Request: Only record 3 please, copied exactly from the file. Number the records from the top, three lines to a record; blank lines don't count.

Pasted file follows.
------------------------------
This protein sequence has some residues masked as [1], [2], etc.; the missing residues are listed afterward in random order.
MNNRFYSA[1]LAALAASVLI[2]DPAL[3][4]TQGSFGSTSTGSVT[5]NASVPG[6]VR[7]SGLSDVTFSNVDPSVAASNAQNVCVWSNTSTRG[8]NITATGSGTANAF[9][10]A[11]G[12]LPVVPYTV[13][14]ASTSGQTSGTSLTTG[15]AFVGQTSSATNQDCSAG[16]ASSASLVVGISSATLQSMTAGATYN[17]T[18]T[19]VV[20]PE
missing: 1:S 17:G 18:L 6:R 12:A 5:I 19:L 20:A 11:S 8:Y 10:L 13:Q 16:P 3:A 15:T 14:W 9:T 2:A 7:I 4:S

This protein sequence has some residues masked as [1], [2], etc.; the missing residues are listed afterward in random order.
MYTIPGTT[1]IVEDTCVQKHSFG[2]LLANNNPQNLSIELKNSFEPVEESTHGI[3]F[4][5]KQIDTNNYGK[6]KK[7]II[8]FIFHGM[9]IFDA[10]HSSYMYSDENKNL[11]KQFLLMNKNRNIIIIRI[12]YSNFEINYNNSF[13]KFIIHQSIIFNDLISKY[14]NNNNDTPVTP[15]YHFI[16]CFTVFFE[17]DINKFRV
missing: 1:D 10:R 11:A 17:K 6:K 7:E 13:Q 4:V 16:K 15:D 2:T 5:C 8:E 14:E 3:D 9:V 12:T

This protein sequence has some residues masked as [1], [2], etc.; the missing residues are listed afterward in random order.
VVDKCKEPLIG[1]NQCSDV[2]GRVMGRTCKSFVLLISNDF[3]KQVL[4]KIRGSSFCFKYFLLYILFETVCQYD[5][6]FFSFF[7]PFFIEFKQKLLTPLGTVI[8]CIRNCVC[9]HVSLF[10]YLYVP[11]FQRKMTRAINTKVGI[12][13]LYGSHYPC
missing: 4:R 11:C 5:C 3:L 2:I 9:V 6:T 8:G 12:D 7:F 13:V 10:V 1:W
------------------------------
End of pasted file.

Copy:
This protein sequence has some residues masked as [1], [2], etc.; the missing residues are listed afterward in random order.
VVDKCKEPLIG[1]NQCSDV[2]GRVMGRTCKSFVLLISNDF[3]KQVL[4]KIRGSSFCFKYFLLYILFETVCQYD[5][6]FFSFF[7]PFFIEFKQKLLTPLGTVI[8]CIRNCVC[9]HVSLF[10]YLYVP[11]FQRKMTRAINTKVGI[12][13]LYGSHYPC
missing: 4:R 11:C 5:C 3:L 2:I 9:V 6:T 8:G 12:D 7:F 13:V 10:V 1:W